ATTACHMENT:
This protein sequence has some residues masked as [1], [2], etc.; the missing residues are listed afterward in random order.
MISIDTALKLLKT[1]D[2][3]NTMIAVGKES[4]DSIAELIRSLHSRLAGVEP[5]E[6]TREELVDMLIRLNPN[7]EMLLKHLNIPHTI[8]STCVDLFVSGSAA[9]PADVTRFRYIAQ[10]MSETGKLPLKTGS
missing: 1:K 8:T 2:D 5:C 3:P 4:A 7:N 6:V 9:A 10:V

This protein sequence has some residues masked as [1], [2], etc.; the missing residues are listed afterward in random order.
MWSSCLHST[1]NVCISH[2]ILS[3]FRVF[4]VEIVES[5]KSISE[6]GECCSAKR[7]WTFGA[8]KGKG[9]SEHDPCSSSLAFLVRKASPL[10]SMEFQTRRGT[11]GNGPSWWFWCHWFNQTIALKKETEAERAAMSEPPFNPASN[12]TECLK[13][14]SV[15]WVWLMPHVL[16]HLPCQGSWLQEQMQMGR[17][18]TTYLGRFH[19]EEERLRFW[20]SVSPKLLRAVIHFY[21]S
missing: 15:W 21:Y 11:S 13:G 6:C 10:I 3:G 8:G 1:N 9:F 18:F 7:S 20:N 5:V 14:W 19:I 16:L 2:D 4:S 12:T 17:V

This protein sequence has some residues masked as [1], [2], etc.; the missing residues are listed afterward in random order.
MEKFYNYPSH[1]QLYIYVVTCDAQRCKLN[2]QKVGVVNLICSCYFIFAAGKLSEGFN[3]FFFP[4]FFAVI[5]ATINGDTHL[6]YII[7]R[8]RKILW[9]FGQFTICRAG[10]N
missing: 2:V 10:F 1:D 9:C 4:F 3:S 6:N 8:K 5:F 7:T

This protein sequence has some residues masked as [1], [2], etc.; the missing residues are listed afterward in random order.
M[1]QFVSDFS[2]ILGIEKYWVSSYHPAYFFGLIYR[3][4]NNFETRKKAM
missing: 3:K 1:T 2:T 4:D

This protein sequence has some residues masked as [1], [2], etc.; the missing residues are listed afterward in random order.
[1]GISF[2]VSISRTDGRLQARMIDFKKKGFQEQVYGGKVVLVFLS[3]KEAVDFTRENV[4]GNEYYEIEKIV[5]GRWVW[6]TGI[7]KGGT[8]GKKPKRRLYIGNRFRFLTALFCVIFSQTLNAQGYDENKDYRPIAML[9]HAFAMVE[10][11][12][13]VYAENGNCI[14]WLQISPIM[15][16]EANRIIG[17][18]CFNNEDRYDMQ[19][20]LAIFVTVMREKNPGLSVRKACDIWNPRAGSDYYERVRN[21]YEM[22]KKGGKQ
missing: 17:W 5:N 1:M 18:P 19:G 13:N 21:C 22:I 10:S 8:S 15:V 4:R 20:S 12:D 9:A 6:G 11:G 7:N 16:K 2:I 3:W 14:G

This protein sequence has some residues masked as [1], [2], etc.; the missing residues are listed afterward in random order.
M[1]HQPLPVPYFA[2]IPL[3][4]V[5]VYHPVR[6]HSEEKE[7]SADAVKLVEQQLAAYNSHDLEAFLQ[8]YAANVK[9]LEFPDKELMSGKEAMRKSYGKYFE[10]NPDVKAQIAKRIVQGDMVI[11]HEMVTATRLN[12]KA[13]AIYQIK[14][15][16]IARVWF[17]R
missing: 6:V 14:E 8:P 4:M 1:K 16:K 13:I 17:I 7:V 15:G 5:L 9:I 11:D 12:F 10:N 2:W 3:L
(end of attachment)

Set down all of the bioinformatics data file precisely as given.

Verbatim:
This protein sequence has some residues masked as [1], [2], etc.; the missing residues are listed afterward in random order.
MISIDTALKLLKT[1]D[2][3]NTMIAVGKES[4]DSIAELIRSLHSRLAGVEP[5]E[6]TREELVDMLIRLNPN[7]EMLLKHLNIPHTI[8]STCVDLFVSGSAA[9]PADVTRFRYIAQ[10]MSETGKLPLKTGS
missing: 1:K 8:T 2:D 5:C 3:P 4:A 7:N 6:V 9:A 10:V

This protein sequence has some residues masked as [1], [2], etc.; the missing residues are listed afterward in random order.
MWSSCLHST[1]NVCISH[2]ILS[3]FRVF[4]VEIVES[5]KSISE[6]GECCSAKR[7]WTFGA[8]KGKG[9]SEHDPCSSSLAFLVRKASPL[10]SMEFQTRRGT[11]GNGPSWWFWCHWFNQTIALKKETEAERAAMSEPPFNPASN[12]TECLK[13][14]SV[15]WVWLMPHVL[16]HLPCQGSWLQEQMQMGR[17][18]TTYLGRFH[19]EEERLRFW[20]SVSPKLLRAVIHFY[21]S
missing: 15:W 21:Y 11:S 13:G 6:C 10:I 3:G 8:G 1:N 9:F 18:F 7:S 20:N 5:V 14:W 19:I 16:L 2:D 4:S 12:T 17:V

This protein sequence has some residues masked as [1], [2], etc.; the missing residues are listed afterward in random order.
MEKFYNYPSH[1]QLYIYVVTCDAQRCKLN[2]QKVGVVNLICSCYFIFAAGKLSEGFN[3]FFFP[4]FFAVI[5]ATINGDTHL[6]YII[7]R[8]RKILW[9]FGQFTICRAG[10]N
missing: 2:V 10:F 1:D 9:C 4:F 3:S 6:N 8:K 5:F 7:T

This protein sequence has some residues masked as [1], [2], etc.; the missing residues are listed afterward in random order.
M[1]QFVSDFS[2]ILGIEKYWVSSYHPAYFFGLIYR[3][4]NNFETRKKAM
missing: 3:K 1:T 2:T 4:D

This protein sequence has some residues masked as [1], [2], etc.; the missing residues are listed afterward in random order.
[1]GISF[2]VSISRTDGRLQARMIDFKKKGFQEQVYGGKVVLVFLS[3]KEAVDFTRENV[4]GNEYYEIEKIV[5]GRWVW[6]TGI[7]KGGT[8]GKKPKRRLYIGNRFRFLTALFCVIFSQTLNAQGYDENKDYRPIAML[9]HAFAMVE[10][11][12][13]VYAENGNCI[14]WLQISPIM[15][16]EANRIIG[17][18]CFNNEDRYDMQ[19][20]LAIFVTVMREKNPGLSVRKACDIWNPRAGSDYYERVRN[21]YEM[22]KKGGKQ
missing: 17:W 5:N 1:M 18:P 19:G 13:N 21:C 22:I 10:S 8:S 15:V 4:R 20:S 12:D 9:A 6:G 11:G 7:N 16:K 2:I 3:W 14:G

This protein sequence has some residues masked as [1], [2], etc.; the missing residues are listed afterward in random order.
M[1]HQPLPVPYFA[2]IPL[3][4]V[5]VYHPVR[6]HSEEKE[7]SADAVKLVEQQLAAYNSHDLEAFLQ[8]YAANVK[9]LEFPDKELMSGKEAMRKSYGKYFE[10]NPDVKAQIAKRIVQGDMVI[11]HEMVTATRLN[12]KA[13]AIYQIK[14][15][16]IARVWF[17]R
missing: 6:V 14:E 8:P 4:M 1:K 16:K 13:I 17:I 7:V 15:G 5:L 9:I 11:D 12:F 10:N 2:W 3:L